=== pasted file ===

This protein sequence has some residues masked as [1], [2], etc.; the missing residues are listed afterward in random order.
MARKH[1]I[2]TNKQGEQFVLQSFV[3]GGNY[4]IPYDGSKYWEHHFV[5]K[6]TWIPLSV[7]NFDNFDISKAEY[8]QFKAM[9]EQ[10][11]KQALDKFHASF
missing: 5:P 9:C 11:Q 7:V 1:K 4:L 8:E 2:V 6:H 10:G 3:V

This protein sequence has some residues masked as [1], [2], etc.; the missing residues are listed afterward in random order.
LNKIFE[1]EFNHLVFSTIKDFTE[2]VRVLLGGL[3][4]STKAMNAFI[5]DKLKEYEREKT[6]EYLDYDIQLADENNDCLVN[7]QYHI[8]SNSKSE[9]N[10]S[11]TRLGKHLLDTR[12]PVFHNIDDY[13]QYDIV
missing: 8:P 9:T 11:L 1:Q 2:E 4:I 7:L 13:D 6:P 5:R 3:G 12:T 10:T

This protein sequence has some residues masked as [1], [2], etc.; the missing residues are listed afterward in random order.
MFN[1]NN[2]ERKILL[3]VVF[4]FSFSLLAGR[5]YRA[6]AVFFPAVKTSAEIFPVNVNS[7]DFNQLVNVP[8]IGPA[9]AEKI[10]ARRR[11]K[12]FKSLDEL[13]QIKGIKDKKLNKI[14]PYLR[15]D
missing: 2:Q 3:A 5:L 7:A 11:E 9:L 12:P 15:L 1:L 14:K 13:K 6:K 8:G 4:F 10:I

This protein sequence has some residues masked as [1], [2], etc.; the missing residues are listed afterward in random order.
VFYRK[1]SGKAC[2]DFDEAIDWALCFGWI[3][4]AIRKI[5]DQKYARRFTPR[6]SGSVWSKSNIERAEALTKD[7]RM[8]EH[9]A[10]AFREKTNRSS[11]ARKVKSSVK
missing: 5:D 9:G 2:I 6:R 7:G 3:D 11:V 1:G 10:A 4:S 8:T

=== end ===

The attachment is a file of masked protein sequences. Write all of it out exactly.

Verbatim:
This protein sequence has some residues masked as [1], [2], etc.; the missing residues are listed afterward in random order.
MARKH[1]I[2]TNKQGEQFVLQSFV[3]GGNY[4]IPYDGSKYWEHHFV[5]K[6]TWIPLSV[7]NFDNFDISKAEY[8]QFKAM[9]EQ[10][11]KQALDKFHASF
missing: 5:P 9:C 11:Q 7:V 1:K 4:L 8:E 2:V 6:H 10:G 3:V

This protein sequence has some residues masked as [1], [2], etc.; the missing residues are listed afterward in random order.
LNKIFE[1]EFNHLVFSTIKDFTE[2]VRVLLGGL[3][4]STKAMNAFI[5]DKLKEYEREKT[6]EYLDYDIQLADENNDCLVN[7]QYHI[8]SNSKSE[9]N[10]S[11]TRLGKHLLDTR[12]PVFHNIDDY[13]QYDIV
missing: 8:P 9:T 11:L 1:Q 2:E 4:I 7:L 13:D 6:P 5:R 3:G 12:T 10:T

This protein sequence has some residues masked as [1], [2], etc.; the missing residues are listed afterward in random order.
MFN[1]NN[2]ERKILL[3]VVF[4]FSFSLLAGR[5]YRA[6]AVFFPAVKTSAEIFPVNVNS[7]DFNQLVNVP[8]IGPA[9]AEKI[10]ARRR[11]K[12]FKSLDEL[13]QIKGIKDKKLNKI[14]PYLR[15]D
missing: 2:Q 3:A 5:L 7:A 11:E 9:L 12:P 15:L 1:L 14:K 13:K 6:K 8:G 4:F 10:I

This protein sequence has some residues masked as [1], [2], etc.; the missing residues are listed afterward in random order.
VFYRK[1]SGKAC[2]DFDEAIDWALCFGWI[3][4]AIRKI[5]DQKYARRFTPR[6]SGSVWSKSNIERAEALTKD[7]RM[8]EH[9]A[10]AFREKTNRSS[11]ARKVKSSVK
missing: 5:D 9:G 2:I 6:R 7:G 3:D 11:V 1:G 10:A 4:S 8:T